If there are people out there who don’t enjoy being broken down emotionally by their coworkers as a means of ultimately emerging stronger, he hasn’t heard of them. Well, okay, he’s heard of some but they quickly adjust to the Bridgwater way of doing things after a short 18 months. Read more »
Ray Dalio Not Sure Why Recording People Talking About A Colleague’s Mistakes And Weaknesses And Then Playing Back The Tape For Said Colleague Would Be Viewed As Anything Other Than PositiveBy Bess Levin
Julian Robertson, the billionaire founder of Tiger Management LLC, said there’s a bubble in bonds that will end “in a very bad way.” “Bonds are at ridiculous levels,” Robertson said today at the Bloomberg Markets Most Influential Summit in New York. “It’s a worldwide phenomenon that governments are buying bonds to keep their countries moving along economically.” [Bloomberg]
By day, Brian H. Lederman works as a managing director for Swiss Performance Management & Fiduciary.* By night (and maybe also by day), he grabs women’s asses. He grabs them on the subway, on the sidewalk, while waiting in line for the bathroom, and on his way out of the club. He grabs them in the rain, on the train, here and there and anywhere. If there were a category for grabbing asses, he’s undoubtedly be the Guinness Book of World Records holder. That is to say, he grabs a lot of asses. And while most people would not be able to keep track of all the asses they’d grabbed in their lifetime, Lederman claims he’s never forgotten an ass, which was an essential piece of his recent defense against allegations that he’d grabbed one at Lucky Strike earlier this week. Read more »
That’s about the only effect of yesterday’s move to revoke SAC’s CFTC registration because of, you know, the insider-trading and whatnot, since family offices like
SAC er, Point72 don’t need the CFTC’s permission to do anything. Read more »
Hedge-fund manager William Ackman aims to raise $2 billion through the initial public offering of one of his funds on Euronext Amsterdam in a move that will provide it with steady capital. Pershing Square Holdings Ltd. said Monday that it plans to float on the Amsterdam stock exchange for $25 a share, giving it a market capitalization of at least $5 billion…The IPO comes as activist investors are embarking on a drive to take advantage of their increasing clout in boardrooms and above-average hedge-fund returns. Mr. Ackman hopes that the IPO will provide him with more permanent capital. [WSJ]
Like maybe now that he’s got all this free time on his hands, he should lace up his skates and whip the New York Islanders into shape? With his afternoons unoccupied for the next four years and his old Harvard game plans already dug out of the attic, the three-time Ivy League hockey champion is ready to teach these NHL underachievers a thing or two about working a puck. As for his consigliere Wilbur, she wouldn’t be caught dead in Minneapolis, but is happy to entertain offers to tickle the ivories in Brookklyn as Barclays Center organist. See Phil for dressing room demands. Read more »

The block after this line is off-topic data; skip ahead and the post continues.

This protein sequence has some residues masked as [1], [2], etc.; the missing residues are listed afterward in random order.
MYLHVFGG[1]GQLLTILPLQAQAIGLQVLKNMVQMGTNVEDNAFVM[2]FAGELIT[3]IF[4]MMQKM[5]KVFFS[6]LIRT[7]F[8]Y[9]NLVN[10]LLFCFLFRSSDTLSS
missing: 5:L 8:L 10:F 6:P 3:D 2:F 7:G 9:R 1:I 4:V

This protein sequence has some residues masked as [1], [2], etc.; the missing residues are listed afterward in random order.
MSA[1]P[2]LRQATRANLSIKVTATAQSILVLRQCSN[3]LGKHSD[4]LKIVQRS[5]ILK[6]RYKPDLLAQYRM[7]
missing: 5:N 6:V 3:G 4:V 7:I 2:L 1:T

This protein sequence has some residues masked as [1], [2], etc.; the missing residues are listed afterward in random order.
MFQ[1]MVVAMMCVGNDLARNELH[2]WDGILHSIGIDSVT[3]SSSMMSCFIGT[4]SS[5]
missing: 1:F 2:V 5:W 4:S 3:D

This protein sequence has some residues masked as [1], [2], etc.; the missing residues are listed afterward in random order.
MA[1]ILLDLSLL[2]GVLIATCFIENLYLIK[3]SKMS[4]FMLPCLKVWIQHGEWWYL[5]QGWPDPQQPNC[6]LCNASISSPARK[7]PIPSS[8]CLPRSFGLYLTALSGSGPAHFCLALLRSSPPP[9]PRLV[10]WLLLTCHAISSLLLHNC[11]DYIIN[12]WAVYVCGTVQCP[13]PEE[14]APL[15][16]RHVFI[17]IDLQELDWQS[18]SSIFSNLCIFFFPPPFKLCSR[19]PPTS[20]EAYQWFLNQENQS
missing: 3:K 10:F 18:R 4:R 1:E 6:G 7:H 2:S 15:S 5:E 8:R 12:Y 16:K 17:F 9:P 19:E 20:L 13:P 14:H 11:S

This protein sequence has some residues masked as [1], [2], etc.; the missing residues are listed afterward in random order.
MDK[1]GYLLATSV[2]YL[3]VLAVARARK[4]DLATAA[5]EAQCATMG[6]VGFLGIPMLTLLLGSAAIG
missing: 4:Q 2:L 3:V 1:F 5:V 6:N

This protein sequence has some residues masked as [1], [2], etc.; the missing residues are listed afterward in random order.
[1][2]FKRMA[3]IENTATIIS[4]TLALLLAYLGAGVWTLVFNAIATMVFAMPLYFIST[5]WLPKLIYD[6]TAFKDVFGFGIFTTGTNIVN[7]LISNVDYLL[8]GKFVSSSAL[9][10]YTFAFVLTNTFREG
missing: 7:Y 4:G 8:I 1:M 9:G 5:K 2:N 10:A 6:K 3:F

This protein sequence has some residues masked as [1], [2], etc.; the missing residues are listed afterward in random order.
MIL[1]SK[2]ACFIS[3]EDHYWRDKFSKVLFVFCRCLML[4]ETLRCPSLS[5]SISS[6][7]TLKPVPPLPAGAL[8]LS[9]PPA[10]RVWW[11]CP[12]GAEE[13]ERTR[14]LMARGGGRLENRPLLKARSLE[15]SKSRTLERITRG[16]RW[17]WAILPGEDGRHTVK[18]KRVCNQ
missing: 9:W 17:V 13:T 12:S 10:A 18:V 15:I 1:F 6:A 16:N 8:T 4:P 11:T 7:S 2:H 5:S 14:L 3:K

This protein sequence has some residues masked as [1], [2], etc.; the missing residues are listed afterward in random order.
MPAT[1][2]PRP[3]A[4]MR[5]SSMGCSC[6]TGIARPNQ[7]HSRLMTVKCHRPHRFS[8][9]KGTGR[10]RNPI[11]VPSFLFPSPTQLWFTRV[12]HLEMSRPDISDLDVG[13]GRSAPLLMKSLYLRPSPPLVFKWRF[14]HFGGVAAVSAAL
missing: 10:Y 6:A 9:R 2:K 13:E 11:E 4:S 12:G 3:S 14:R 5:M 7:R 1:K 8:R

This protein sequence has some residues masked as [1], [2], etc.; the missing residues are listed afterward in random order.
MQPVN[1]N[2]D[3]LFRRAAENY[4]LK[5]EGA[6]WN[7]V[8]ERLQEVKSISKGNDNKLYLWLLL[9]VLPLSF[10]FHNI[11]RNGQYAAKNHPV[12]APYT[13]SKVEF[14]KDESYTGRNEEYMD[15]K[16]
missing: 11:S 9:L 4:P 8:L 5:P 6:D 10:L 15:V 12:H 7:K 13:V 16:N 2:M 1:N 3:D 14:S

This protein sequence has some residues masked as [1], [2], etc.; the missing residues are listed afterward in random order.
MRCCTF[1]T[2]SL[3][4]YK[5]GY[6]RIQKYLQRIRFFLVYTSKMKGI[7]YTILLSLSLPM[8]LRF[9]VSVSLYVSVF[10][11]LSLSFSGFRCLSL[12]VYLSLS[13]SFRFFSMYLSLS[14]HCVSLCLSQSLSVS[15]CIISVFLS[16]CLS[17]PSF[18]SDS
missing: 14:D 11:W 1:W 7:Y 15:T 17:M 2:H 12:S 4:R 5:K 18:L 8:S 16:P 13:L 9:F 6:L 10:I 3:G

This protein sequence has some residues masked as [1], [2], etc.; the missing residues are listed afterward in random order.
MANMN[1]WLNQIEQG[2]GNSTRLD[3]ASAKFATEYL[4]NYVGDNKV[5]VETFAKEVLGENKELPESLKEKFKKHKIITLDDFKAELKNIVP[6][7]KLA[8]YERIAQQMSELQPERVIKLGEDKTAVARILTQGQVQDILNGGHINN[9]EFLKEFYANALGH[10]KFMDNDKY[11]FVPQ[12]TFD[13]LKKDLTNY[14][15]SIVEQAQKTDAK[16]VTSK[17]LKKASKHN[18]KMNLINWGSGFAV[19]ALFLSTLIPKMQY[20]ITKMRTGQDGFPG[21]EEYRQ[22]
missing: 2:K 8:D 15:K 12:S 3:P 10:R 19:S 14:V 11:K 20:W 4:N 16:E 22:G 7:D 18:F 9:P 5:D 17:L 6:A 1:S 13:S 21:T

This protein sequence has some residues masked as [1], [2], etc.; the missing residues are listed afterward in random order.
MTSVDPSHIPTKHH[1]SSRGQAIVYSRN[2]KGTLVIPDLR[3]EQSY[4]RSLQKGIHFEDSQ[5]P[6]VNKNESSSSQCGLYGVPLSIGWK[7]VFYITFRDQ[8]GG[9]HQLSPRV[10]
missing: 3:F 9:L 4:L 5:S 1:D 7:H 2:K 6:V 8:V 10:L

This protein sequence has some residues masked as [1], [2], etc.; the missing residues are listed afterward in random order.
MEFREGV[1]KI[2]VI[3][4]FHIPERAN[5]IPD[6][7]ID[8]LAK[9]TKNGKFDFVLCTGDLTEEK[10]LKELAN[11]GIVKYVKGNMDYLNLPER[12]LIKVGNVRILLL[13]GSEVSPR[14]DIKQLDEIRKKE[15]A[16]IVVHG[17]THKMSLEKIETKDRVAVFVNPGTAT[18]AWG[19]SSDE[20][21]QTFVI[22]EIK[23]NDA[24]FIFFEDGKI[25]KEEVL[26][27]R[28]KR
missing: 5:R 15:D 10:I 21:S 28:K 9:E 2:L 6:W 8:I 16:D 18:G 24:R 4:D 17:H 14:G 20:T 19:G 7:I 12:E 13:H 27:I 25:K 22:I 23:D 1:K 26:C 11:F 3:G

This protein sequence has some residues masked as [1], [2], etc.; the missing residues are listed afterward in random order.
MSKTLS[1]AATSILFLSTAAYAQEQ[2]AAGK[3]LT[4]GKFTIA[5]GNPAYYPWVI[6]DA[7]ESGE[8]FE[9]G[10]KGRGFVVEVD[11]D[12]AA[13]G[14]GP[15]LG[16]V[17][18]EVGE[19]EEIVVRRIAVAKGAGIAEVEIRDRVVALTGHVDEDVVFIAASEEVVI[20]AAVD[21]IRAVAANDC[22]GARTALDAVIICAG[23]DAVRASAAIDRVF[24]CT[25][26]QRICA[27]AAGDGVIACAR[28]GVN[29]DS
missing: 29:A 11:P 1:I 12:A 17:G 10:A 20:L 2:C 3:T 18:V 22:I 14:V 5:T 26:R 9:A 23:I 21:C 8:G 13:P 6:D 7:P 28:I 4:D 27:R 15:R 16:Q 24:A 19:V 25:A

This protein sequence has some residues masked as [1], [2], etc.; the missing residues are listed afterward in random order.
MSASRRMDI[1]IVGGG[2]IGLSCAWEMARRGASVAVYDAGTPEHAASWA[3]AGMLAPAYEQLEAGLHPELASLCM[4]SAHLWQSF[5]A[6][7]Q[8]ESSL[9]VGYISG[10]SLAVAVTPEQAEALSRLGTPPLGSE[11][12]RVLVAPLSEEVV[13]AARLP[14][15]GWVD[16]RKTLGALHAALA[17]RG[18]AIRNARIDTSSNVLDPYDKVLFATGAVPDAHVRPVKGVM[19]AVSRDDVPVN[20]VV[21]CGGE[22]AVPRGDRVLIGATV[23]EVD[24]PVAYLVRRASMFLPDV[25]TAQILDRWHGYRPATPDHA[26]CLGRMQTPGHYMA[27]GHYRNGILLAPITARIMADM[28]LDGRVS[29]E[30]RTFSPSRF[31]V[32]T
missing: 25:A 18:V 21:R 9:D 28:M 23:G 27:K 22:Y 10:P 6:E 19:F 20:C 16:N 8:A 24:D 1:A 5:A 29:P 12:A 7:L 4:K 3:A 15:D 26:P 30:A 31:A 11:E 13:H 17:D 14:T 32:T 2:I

Young Brett Icahn’s plans to follow in his father’s footsteps with a chunk of his father’s money have run into a snag, namely, his father. Sure, the elder Icahn would be happy to help his son remove the training wheels, but he just can’t help it if he’s the superior negotiator, even at 78. Read more »
Attention Public Company CEOs: Dan Loeb Just Raised $2.5 Billion To Spend On Pens, Paper, Ruining Your LifeBy Bess Levin
As those of you familiar with the career of Daniel S. Loeb know, the hedge fund manager makes a nice chunk of change each year through activist investing. While the boards of most public companies view activist investors in general as people who show up to their home uninvited, take a shit on their staircase and then demand to know how anyone in good conscience could live in such squalor, to view Loeb as just one of many would be like lumping Pavarotti together with a bunch of glee club dropouts.
The man, quite simply, has elevated the art of activist investing, through his trademark letters (all of which include a potent, poetic blend of sarcasm, self-regard, belittling attacks on management competence, and lengthy prescriptions for change) and delightful flourishes like tasking his best researchers with uncovering damning details about the objects of his wrath, like, for instance, that they lied about their college majors. Anyone who has watched him at work will agree: he is an artist.
And now, he’s got even more money than usual to spend on fieldwork, correspondence, and possibly skywriters who will be paid to leave a fluffy white “Just Quit Already” above various chief executives’ homes and offices. Read more »